Peter Yorke Way. See main article.
Reverend Cecil Williams Way. Named on August 18, 2013 for the pastor of Glide Memorial Church. The block of Ellis Street next to the church, between Taylor and Jones.
Richard Henry Dana Place1
Robert Kirk Lane
Rosa Parks Lane. Named for the civil rights activist. In the Valencia Gardens public housing development, between Valencia, Guerrero, 14th and 15th Streets.
Rose Pak's Way. Named in 2016 for the Chinatown political gatekeeper, who always got hers. Off the south side of Jackson between Stone and Stockton. Numbered starting at lucky 888. Formerly James Alley.3
Rosie Lee Lane
Sgt. John V. Young Lane
Terry A. Francois Boulevard
Thomas Mellon Drive and Circle
Thomas More Way
Timothy Pflueger Place. Named in 2008 for the architect of several downtown skyscrapers and movie palaces throughout SF and elsewhere. Off the south side of Bush between Stockton and Powell, abutting Pflueger's 450 Sutter Street. Formerly Chelsea Place.
Tony Bennett Way. Named for the singer who introduced and continues to be associated with "I Left My Heart In San Francisco". Mason between California and Sacramento, site of the Fairmont Hotel, where Tony Bennett first sang that song.
Turk Murphy Lane. Named for the trad-jazz trombonist. Between Broadway, Powell, Vallejo and Stockton.
Vernon Alley. See main article.3
Vicki Mar Lane. Named in 2014, delightfully, for transvestite performer Vicki Marlane. The 100 block of Turk Street.3
Walter U. Lum Place. See main article.
Whitney Young Circle
William Saroyan Place1
Willie B. Kennedy Drive. Ms. Kennedy was a city supervisor from 1981 to 1996. South of Hudson Avenue on Hunter's Point Ridge.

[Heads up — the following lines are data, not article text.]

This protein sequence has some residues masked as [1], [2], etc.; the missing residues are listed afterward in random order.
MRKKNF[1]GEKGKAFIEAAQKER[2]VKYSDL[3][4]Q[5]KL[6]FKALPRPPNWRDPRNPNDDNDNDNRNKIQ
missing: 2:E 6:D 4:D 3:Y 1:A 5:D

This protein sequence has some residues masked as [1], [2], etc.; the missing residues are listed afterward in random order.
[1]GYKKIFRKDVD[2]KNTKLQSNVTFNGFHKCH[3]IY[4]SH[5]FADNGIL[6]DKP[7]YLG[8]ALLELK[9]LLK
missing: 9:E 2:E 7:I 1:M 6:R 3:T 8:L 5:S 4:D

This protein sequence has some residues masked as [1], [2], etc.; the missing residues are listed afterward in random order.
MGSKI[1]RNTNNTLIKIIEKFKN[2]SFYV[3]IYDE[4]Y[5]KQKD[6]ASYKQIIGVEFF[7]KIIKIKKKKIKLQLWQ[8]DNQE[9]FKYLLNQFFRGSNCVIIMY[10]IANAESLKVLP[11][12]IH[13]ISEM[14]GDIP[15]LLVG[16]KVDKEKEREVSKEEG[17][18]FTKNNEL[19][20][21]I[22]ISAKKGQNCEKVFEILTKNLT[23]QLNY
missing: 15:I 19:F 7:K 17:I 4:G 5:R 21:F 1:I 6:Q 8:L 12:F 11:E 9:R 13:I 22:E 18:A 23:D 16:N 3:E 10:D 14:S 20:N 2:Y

Willie Mays Plaza. Named in 2000 for the Giants' superstar player. The stretch of King Street in front of AT&T Park.3
Tandang Sora Street, between 3rd, 4th, Folsom and Harrison, is named for the Filipina revolutionary Melchora Aquino, but does not bear her full name; "Tandang Sora" is an epithet referring to her advanced age (84) at the time of the Phillipine Revolution.
1Following a proposal by poet and founder of City Lights Books Lawrence Ferlinghetti, on January 25, 1988, twelve San Francisco streets or parts of streets were renamed for artists and writers. Eleven are listed above; the twelfth, Via Bufano, was named for Beniamino Bufano. Ferlinghetti had also proposed renaming Nobles Alley in North Beach for Richard Brautigan, but the residents of Nobles Alley objected. Ferlinghetti got his own street, Via Ferlinghetti, in 1994, but, like Bufano, didn't get a place on this list.
2All three of these streets in the St. Francis Square housing project, which was founded by the ILWU, are named not after individuals, but ships which were themselves named after individuals.
3These streets are signed (whether by the DPW or not) and appear on some maps, but do not appear in DPW mapping data so may not have the same official status as the other streets listed. Most of these names are honorary, meaning that they did not replace the previous names but augmented them, and are not registered with the U.S. Post Office.